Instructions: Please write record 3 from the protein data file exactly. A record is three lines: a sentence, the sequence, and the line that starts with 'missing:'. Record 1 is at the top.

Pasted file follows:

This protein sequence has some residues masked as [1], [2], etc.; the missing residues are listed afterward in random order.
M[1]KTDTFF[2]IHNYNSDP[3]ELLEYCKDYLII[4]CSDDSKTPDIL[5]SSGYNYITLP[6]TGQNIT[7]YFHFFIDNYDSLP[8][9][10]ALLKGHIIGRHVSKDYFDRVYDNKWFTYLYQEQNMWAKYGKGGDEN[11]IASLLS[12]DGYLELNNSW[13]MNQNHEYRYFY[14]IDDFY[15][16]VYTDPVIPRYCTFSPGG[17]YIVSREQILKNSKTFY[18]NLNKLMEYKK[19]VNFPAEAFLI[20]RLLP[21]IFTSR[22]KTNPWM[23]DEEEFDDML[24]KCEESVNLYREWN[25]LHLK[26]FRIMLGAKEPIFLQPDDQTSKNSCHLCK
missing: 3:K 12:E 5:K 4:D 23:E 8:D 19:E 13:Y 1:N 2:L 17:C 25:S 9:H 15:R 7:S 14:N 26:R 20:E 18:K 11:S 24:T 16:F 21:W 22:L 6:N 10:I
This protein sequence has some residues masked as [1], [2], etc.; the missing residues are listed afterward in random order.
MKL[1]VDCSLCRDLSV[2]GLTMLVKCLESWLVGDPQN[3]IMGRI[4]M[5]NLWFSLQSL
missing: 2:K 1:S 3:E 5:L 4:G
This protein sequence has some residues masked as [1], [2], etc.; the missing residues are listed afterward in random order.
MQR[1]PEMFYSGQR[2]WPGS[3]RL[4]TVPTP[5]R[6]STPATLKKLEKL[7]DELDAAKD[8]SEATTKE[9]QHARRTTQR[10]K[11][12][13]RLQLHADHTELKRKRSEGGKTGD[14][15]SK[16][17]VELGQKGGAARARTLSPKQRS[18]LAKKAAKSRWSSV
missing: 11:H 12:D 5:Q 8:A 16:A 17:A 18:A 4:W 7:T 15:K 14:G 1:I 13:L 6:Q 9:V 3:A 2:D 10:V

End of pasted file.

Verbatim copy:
This protein sequence has some residues masked as [1], [2], etc.; the missing residues are listed afterward in random order.
MQR[1]PEMFYSGQR[2]WPGS[3]RL[4]TVPTP[5]R[6]STPATLKKLEKL[7]DELDAAKD[8]SEATTKE[9]QHARRTTQR[10]K[11][12][13]RLQLHADHTELKRKRSEGGKTGD[14][15]SK[16][17]VELGQKGGAARARTLSPKQRS[18]LAKKAAKSRWSSV
missing: 11:H 12:D 5:Q 8:A 16:A 17:A 18:A 4:W 7:T 15:K 14:G 1:I 13:L 6:Q 9:V 3:A 2:D 10:V